Slow Food has joined 30 civil society groups calling on the European Commission to ultimately stop electric fishing. Despite being banned in the EU, this fishing method is still practiced in Europe, with one of the most notable cases of the Netherlands. The research, carried out by Bloom association, reveals the extent of lobbying and the public subsidies granted to industrial electric trawlers, going against public interest and regulatory framework. The results of the research were disclosed today at the press conference in the European Parliament.
This weekend, Slow Food joins forces with 80 pan-European organizations and civil society groups to call for a fundamental change in our food and farming, demanding agricultural policies that promote a transition towards a better and sustainable society, with quality food for all. The European Days of Action for Good Food Good Farming will mobilize small-scale farmers, citizens and activists to take part in peaceful demonstrations, protest picnics and various other initiatives in 22 European countries.
Just days ahead of the European Days of Action, when Europeans will unite to call for better food and farming across the continent, the Nations of Slow Food in the UK draw attention to the alarming prospects of Brexit’s impact on the UK’s food system, warning that a no-deal Brexit may impose unprecedented adverse effects.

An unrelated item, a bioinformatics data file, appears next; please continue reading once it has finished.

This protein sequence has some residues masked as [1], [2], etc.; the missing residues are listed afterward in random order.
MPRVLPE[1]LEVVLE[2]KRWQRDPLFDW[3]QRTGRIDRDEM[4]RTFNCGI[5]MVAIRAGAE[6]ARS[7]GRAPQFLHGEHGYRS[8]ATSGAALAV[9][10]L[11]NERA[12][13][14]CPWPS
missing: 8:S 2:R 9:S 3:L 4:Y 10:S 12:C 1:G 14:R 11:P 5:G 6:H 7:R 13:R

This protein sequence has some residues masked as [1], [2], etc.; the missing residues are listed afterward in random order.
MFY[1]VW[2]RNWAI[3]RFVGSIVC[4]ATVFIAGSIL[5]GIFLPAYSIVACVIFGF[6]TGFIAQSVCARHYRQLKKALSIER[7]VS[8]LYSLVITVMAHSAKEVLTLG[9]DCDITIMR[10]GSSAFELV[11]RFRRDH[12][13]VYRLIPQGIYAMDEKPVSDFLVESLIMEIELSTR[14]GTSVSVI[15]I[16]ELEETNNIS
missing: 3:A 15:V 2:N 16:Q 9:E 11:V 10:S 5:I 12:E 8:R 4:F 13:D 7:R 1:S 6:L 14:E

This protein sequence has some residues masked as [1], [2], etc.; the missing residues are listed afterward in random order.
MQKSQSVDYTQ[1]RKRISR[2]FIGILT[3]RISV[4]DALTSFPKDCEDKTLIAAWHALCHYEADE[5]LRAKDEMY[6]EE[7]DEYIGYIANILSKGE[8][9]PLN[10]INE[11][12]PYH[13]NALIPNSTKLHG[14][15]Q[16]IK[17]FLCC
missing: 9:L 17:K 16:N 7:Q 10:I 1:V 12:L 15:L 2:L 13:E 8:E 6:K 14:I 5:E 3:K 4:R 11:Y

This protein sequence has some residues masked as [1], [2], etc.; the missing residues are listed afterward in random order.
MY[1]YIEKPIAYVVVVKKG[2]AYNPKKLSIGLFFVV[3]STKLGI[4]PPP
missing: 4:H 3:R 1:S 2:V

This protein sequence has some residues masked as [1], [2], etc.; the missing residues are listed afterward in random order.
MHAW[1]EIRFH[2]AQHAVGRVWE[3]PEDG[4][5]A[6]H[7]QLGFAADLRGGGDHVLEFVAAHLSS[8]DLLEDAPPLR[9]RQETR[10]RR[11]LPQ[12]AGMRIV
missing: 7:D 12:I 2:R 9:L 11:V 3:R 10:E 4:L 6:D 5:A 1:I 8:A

The city of Kecskemét, in south-central Hungary, lies in the middle of the country’s Great Plain. Its position in the midst of trading routes allowed it a slow but constant growth over the centuries, and the surrounding area’s climate and flat, fertile land also made the city an important agricultural hub. These days, however, industry has been developing quickly, particularly in the food sector. The transformation of the economic and social fabric has happened very fast, ushering in rampant globalization and often threatening the survival of local traditions and foods.